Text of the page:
Harrisburg University of Science and Technology is getting a lot of press due to its planned experiment of banning social media from campus for a week. I’m curious as to whether the ban will be at all effective.
One decade into the 21st century, and connectivity is everywhere. Even McDonald’s has wi-fi as often as not these days. Trying to stop the flow of information is a Herculean task to say the least. Still, that is exactly what Harrisburg University is attempting. Or is it something else?
Let’s start examining the situation with a quick look at the concept of this ban. Chris Lefkow, a reporter for The Associated Press, has a good summation of the blackout:
The week-long ban on social media, which began Monday, is not punishment but an exercise the university said is designed to ‘get students, staff and faculty to think about social media when they are not available.’
The university is blocking IP addresses for campus network computers to shut down access to Facebook, Twitter, MySpace and instant messaging services such as AOL.
‘Our goal is to challenge people to think about how they came to rely on (social media),’ said Steve Infanti, Harrisburg University’s associate vice president for communications and marketing.
‘University faculty, in particular, use social media to communicate with colleagues about curriculum ideas, but what if they had to rely on face-to-face meetings? Infanti asked in a blog post at Harrisburg.net.
‘We wondered would the process take longer, or would the outcomes be any different?’ Infanti asked.
The provost of Harrisburg Eric Darr has stated that he was inspired by watching his 16-year-old daughter multi-tasking between Facebook and iPhone conversations. Anyone who is observant of the behavior of the younger set will recognize that behavior readily. There is no doubt that it provides cause for thought.
Still, is it really a ban? Is a ban even possible in this day and age of pervasive wi-fi and the spread of smartphones? Even if all the social- and instant-messaging-based IP addresses are blocked on the university’s systems, that does nothing to impede access via the increasingly common smartphones or in wi-fi-enabled establishments such as the coffeeshops that swarm the average campus perimeter. It will be slightly less convenient simply due to the fact that there are cell dead zones on every campus. Other than that, I don’t see much difference in access.
Jen Winston, a reporter for Neon Tommy, looked at one particular angle in her coverage of the subject, the almost-addictive nature of social media use. I’ll bet most, if not all, of our readers will be able to relate to this:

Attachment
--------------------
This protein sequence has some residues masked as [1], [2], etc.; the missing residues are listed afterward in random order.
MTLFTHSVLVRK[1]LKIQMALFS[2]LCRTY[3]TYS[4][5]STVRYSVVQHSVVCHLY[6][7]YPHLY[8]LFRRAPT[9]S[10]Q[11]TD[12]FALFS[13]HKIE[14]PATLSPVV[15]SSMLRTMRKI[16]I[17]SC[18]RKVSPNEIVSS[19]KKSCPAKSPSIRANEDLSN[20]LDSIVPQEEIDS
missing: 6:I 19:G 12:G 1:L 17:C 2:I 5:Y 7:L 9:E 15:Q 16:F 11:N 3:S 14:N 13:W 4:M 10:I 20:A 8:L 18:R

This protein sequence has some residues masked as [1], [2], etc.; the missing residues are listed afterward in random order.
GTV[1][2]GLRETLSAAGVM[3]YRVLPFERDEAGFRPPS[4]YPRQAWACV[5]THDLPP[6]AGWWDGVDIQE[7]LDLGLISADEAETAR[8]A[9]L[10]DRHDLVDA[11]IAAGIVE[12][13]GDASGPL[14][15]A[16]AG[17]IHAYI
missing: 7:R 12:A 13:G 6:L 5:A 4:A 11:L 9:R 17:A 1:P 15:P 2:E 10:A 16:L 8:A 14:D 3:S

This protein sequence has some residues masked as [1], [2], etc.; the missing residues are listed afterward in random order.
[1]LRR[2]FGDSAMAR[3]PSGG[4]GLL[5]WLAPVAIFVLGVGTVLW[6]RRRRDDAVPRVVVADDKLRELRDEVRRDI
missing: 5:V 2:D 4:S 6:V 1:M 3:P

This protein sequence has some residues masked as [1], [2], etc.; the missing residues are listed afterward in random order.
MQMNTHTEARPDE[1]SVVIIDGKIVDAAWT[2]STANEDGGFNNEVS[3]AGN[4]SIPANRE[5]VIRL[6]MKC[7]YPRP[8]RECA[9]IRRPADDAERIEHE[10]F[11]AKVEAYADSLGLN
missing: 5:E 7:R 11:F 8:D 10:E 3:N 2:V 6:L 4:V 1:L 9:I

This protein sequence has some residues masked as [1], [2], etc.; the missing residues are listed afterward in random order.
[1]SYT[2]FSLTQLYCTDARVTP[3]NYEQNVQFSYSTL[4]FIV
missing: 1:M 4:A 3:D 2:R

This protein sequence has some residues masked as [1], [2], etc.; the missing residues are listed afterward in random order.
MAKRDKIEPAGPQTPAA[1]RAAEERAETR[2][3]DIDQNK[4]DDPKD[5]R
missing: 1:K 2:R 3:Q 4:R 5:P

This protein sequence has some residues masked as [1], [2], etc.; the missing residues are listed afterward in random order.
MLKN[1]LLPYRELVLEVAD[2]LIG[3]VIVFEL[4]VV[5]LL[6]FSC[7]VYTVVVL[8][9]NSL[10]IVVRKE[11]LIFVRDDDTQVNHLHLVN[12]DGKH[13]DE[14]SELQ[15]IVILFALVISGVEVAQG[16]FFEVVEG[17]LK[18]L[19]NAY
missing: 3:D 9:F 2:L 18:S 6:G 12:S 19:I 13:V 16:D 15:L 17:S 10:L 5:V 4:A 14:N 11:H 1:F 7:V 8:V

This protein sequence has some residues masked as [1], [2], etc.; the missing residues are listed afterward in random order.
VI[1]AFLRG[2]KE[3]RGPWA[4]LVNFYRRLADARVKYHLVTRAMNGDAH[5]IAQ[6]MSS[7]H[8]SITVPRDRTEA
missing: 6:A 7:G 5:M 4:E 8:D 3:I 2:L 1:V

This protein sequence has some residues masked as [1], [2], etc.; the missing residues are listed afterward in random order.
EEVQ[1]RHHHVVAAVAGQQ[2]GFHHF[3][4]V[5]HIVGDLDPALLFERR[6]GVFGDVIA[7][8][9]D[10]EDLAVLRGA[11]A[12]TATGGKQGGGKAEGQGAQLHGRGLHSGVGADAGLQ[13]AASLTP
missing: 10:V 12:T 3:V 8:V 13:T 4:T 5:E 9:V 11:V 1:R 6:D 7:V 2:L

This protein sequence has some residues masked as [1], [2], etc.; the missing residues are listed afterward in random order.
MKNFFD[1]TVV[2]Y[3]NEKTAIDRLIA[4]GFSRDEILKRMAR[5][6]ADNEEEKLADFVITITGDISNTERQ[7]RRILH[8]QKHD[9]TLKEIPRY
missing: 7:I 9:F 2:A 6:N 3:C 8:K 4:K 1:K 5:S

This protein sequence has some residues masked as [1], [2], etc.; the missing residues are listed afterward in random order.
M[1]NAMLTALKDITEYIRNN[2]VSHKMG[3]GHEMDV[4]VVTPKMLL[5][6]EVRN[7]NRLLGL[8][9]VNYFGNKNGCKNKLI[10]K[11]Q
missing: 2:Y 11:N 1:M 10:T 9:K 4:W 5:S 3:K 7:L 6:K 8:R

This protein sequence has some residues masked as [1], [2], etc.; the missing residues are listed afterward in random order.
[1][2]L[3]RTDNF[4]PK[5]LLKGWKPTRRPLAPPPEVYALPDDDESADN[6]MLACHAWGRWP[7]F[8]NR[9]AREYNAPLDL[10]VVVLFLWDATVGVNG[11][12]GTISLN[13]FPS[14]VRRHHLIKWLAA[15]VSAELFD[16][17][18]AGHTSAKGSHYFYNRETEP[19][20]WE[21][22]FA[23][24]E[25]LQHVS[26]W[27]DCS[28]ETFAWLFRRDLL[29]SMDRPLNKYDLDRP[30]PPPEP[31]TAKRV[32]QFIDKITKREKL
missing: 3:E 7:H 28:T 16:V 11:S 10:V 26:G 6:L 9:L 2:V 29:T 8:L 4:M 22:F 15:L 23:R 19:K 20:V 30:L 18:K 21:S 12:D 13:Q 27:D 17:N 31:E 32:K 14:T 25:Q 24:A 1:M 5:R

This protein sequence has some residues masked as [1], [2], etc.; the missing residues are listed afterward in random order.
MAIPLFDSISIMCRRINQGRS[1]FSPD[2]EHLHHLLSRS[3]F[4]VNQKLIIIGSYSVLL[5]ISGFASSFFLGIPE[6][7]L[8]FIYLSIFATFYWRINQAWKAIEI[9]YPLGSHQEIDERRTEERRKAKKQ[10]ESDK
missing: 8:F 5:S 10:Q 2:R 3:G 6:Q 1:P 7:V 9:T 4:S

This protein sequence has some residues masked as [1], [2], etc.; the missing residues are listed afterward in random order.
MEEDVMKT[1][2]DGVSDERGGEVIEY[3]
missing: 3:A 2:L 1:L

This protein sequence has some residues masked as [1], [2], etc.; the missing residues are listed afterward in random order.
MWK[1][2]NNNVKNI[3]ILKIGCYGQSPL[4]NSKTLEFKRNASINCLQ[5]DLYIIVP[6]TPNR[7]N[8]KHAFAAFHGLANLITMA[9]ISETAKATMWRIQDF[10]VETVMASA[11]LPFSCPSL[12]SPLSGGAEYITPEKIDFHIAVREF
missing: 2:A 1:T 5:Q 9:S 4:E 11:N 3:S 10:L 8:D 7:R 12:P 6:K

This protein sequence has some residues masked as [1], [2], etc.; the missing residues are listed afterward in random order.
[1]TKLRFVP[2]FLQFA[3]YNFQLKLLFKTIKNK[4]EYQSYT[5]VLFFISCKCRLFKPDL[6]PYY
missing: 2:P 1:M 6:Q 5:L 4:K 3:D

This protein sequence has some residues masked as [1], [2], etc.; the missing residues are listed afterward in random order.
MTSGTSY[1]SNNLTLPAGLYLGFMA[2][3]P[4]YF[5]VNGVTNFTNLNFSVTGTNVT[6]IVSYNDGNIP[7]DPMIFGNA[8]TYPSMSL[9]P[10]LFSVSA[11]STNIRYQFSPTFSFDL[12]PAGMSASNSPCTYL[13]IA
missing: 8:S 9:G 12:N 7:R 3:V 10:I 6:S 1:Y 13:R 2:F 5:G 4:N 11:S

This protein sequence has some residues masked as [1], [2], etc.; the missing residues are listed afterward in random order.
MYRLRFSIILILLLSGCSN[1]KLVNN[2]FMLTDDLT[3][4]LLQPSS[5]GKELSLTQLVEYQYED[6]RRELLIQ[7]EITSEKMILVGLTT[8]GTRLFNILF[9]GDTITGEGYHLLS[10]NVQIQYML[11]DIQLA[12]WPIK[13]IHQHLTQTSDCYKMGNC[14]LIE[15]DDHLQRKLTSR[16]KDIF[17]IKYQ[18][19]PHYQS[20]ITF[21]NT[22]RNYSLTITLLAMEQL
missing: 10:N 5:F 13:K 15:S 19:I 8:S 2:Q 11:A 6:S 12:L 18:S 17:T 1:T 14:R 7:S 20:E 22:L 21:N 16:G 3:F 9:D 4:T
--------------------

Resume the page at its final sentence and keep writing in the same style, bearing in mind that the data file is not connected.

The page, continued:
We have no real idea how often we are on Facebook or Twitter because we can access them almost constantly. We all know we check them too much, but this only poses a tangible problem to us when we should be paying attention to other things. When Facebook trumps our homework on a Tuesday night, we scold ourselves for the 45 minutes we spent thoroughly stalking the little sister of that girl from high school. But, in our defense, her baby pictures were the perfect balance of shocking and adorable.
It is this “always on” mentality that Provost Darr is trying to make people conscious of. Even if the blackout does not really impede access very much, it will require a moment’s thought and a different behavior in order to get that access. [Check out this interview with Darr on NPR for a more in-depth look at his reasoning.] I just wonder if the ubiquity of cell-phone access to these platforms will negate that change in behavior.
Paul Sailer, who blogs on NYU Local, talks about impossibility of a smartphone ban, and also notes the interesting impact of the school’s demographic that might skew the findings:
The idea has two significant problems. First, as MSNBC notes, the student body is mostly commuters with only a fifth living on campus. Most students will be going home at the end of the day and getting their daily social media fix anyway.
Second, mobile phones. The university can’t block a cellular connection. While phones are forbidden from being used in the classroom (like they are at every college), it takes only a second to pull up your phone’s web browser, Facebook or Twitter app and see your friends’ updates. Even the most basic mobile phone these days can send and receive updates via text message.
So while it would seem that “ban” is too strong of a word for the blackout (so is the word blackout for that matter), making people think about their social media habits is not only valid but important.
Source: “US university experiments with social media blackout,” The Associated Press, 09/14/10
Source: “University’s Social Media Ban For A Week Tests Strength Of Students,” Neon Tommy, 09/14/10
Source: “University To Ban Social Media For One Week, Students Probably Won’t Notice,” NYU Local, 09/15/10
Image by erix!, used under its Creative Commons license.